Set in a sleepy provincial town at the height of summer, the film has a deliberately small canvas: a boy Stefek, his teenage sister Elka, their mother who runs a grocery store, a photo of their father and a train station. From this Andrzej Jakimowski manages to create a personal universe from which he has made a delightful, bittersweet and comic film.
Stefek is convinced that the man boarding a train every morning at the same hour is his father, who had left home before he was born. Elka has suffered too much from her father's abandonment and doesn't wish to hear about him. Elka has taught Stefek how to bribe fortune through tricks to make it go in the direction he wishes, and the boy's obsession is to find a way to bring his father back to his mother. Helped by two figurines of soldiers, he feels empowered enough to make it happen. Stefek provokes fate and fiercely tries to organize events in order to make his wish come true, with touching and poetic results.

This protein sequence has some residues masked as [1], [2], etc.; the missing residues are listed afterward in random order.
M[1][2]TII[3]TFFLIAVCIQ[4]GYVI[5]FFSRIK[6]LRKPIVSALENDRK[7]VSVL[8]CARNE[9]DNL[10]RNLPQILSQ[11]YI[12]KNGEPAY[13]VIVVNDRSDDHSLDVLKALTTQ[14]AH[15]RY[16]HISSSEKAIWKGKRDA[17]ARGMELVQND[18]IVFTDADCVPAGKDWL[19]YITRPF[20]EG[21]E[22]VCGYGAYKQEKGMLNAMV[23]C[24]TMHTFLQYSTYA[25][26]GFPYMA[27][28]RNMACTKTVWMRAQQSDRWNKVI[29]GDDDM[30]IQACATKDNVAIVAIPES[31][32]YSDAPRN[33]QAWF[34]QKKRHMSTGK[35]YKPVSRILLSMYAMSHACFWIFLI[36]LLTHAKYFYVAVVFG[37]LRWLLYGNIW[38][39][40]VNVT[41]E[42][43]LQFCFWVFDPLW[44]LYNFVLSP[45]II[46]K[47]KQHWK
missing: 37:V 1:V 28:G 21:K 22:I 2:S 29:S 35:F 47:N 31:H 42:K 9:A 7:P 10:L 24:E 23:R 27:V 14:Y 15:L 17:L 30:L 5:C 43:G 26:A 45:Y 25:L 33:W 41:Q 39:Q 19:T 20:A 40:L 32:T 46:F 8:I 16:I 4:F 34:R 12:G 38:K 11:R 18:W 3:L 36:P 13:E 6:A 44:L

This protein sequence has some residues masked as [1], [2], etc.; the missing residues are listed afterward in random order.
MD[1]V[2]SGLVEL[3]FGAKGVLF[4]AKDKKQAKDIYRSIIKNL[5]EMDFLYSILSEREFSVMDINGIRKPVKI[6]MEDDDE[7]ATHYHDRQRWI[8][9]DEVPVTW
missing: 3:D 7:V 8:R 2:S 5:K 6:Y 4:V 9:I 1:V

With its uncanny evocation of childhood and childhood emotion, the film is widely regarded as the best Polish film for some years.